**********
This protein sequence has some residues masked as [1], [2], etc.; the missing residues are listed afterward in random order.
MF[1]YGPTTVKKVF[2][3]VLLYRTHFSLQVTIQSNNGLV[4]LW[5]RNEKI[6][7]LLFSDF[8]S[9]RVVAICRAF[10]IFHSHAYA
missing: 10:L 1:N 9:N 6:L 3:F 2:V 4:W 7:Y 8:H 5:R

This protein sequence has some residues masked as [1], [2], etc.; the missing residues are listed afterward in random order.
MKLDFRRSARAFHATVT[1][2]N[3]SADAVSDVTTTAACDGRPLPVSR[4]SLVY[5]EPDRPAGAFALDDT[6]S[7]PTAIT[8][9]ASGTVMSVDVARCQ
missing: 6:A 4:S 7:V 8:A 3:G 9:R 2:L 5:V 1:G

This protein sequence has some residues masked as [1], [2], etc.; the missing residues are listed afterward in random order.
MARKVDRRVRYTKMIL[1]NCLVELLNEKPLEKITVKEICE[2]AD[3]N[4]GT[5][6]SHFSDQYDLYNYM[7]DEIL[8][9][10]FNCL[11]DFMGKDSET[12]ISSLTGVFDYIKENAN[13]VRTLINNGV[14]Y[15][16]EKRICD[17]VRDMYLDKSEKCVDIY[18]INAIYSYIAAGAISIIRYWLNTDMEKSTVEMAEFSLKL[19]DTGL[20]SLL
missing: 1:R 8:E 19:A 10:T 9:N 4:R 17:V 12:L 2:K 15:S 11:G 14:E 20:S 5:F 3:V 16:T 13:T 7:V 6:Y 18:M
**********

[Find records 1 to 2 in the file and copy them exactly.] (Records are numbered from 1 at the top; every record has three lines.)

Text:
This protein sequence has some residues masked as [1], [2], etc.; the missing residues are listed afterward in random order.
MF[1]YGPTTVKKVF[2][3]VLLYRTHFSLQVTIQSNNGLV[4]LW[5]RNEKI[6][7]LLFSDF[8]S[9]RVVAICRAF[10]IFHSHAYA
missing: 10:L 1:N 9:N 6:L 3:F 2:V 4:W 7:Y 8:H 5:R

This protein sequence has some residues masked as [1], [2], etc.; the missing residues are listed afterward in random order.
MKLDFRRSARAFHATVT[1][2]N[3]SADAVSDVTTTAACDGRPLPVSR[4]SLVY[5]EPDRPAGAFALDDT[6]S[7]PTAIT[8][9]ASGTVMSVDVARCQ
missing: 6:A 4:S 7:V 8:A 3:G 9:R 2:L 5:V 1:G